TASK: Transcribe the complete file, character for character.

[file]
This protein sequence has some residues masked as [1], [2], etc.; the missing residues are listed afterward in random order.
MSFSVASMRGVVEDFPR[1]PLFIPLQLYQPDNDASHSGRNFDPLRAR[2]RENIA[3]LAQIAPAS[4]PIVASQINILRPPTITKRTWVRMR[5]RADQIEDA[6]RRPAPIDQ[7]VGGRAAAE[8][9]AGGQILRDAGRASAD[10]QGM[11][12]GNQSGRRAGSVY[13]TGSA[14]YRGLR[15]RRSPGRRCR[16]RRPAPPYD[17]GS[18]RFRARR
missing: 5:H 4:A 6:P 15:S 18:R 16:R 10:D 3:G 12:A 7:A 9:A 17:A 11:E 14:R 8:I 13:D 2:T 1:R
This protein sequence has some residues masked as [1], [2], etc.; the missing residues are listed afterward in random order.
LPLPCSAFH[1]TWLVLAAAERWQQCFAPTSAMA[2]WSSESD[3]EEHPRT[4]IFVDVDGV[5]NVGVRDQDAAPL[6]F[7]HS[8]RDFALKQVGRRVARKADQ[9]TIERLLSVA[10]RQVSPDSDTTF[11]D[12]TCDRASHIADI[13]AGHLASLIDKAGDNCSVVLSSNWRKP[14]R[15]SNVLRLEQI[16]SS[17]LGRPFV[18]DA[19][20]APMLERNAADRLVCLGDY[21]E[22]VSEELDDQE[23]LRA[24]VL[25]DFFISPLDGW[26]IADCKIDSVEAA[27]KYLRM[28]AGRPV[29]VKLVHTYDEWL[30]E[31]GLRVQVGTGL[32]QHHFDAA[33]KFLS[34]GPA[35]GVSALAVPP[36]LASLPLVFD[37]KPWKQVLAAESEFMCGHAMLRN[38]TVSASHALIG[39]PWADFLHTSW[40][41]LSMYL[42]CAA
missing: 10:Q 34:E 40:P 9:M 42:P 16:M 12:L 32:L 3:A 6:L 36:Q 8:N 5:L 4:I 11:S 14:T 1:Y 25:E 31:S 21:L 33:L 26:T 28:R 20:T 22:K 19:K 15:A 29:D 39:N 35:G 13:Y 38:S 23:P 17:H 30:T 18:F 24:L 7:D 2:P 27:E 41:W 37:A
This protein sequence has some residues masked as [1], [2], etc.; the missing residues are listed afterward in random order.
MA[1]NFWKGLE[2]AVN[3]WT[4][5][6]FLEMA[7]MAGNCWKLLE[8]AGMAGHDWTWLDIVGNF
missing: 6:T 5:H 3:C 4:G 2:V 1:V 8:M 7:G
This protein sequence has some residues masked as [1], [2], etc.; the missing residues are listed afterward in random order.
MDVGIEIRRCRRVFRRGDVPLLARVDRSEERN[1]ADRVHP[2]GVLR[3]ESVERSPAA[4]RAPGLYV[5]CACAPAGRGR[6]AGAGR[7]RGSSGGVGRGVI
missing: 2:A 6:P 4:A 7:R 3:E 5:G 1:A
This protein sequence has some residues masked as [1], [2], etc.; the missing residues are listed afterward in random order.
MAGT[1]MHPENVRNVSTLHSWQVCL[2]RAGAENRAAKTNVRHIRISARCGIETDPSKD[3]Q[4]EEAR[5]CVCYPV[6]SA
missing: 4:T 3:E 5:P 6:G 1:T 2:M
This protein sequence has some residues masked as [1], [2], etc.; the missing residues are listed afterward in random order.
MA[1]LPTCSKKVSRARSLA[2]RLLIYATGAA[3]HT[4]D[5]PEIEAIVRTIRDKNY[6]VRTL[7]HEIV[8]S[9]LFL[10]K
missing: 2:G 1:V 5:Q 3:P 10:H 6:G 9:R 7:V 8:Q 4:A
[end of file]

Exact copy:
This protein sequence has some residues masked as [1], [2], etc.; the missing residues are listed afterward in random order.
MSFSVASMRGVVEDFPR[1]PLFIPLQLYQPDNDASHSGRNFDPLRAR[2]RENIA[3]LAQIAPAS[4]PIVASQINILRPPTITKRTWVRMR[5]RADQIEDA[6]RRPAPIDQ[7]VGGRAAAE[8][9]AGGQILRDAGRASAD[10]QGM[11][12]GNQSGRRAGSVY[13]TGSA[14]YRGLR[15]RRSPGRRCR[16]RRPAPPYD[17]GS[18]RFRARR
missing: 5:H 4:A 6:P 15:S 18:R 16:R 10:D 3:G 12:A 7:A 9:A 17:A 11:E 14:R 8:I 13:D 2:T 1:R
This protein sequence has some residues masked as [1], [2], etc.; the missing residues are listed afterward in random order.
LPLPCSAFH[1]TWLVLAAAERWQQCFAPTSAMA[2]WSSESD[3]EEHPRT[4]IFVDVDGV[5]NVGVRDQDAAPL[6]F[7]HS[8]RDFALKQVGRRVARKADQ[9]TIERLLSVA[10]RQVSPDSDTTF[11]D[12]TCDRASHIADI[13]AGHLASLIDKAGDNCSVVLSSNWRKP[14]R[15]SNVLRLEQI[16]SS[17]LGRPFV[18]DA[19][20]APMLERNAADRLVCLGDY[21]E[22]VSEELDDQE[23]LRA[24]VL[25]DFFISPLDGW[26]IADCKIDSVEAA[27]KYLRM[28]AGRPV[29]VKLVHTYDEWL[30]E[31]GLRVQVGTGL[32]QHHFDAA[33]KFLS[34]GPA[35]GVSALAVPP[36]LASLPLVFD[37]KPWKQVLAAESEFMCGHAMLRN[38]TVSASHALIG[39]PWADFLHTSW[40][41]LSMYL[42]CAA
missing: 10:Q 34:E 40:P 9:M 42:P 16:M 12:L 32:L 3:A 6:L 36:Q 8:N 5:L 4:I 11:S 14:T 1:Y 25:E 31:S 21:L 33:L 26:T 28:R 20:T 22:K 19:K 15:A 29:D 39:N 35:G 13:Y 38:S 23:P 17:H 30:T 18:F 24:L 7:D 2:P 27:E 41:W 37:A
This protein sequence has some residues masked as [1], [2], etc.; the missing residues are listed afterward in random order.
MA[1]NFWKGLE[2]AVN[3]WT[4][5][6]FLEMA[7]MAGNCWKLLE[8]AGMAGHDWTWLDIVGNF
missing: 6:T 5:H 3:C 4:G 2:V 1:V 8:M 7:G
This protein sequence has some residues masked as [1], [2], etc.; the missing residues are listed afterward in random order.
MDVGIEIRRCRRVFRRGDVPLLARVDRSEERN[1]ADRVHP[2]GVLR[3]ESVERSPAA[4]RAPGLYV[5]CACAPAGRGR[6]AGAGR[7]RGSSGGVGRGVI
missing: 2:A 6:P 4:A 7:R 3:E 5:G 1:A
This protein sequence has some residues masked as [1], [2], etc.; the missing residues are listed afterward in random order.
MAGT[1]MHPENVRNVSTLHSWQVCL[2]RAGAENRAAKTNVRHIRISARCGIETDPSKD[3]Q[4]EEAR[5]CVCYPV[6]SA
missing: 4:T 3:E 5:P 6:G 1:T 2:M
This protein sequence has some residues masked as [1], [2], etc.; the missing residues are listed afterward in random order.
MA[1]LPTCSKKVSRARSLA[2]RLLIYATGAA[3]HT[4]D[5]PEIEAIVRTIRDKNY[6]VRTL[7]HEIV[8]S[9]LFL[10]K
missing: 2:G 1:V 5:Q 3:P 10:H 6:G 9:R 7:V 8:Q 4:A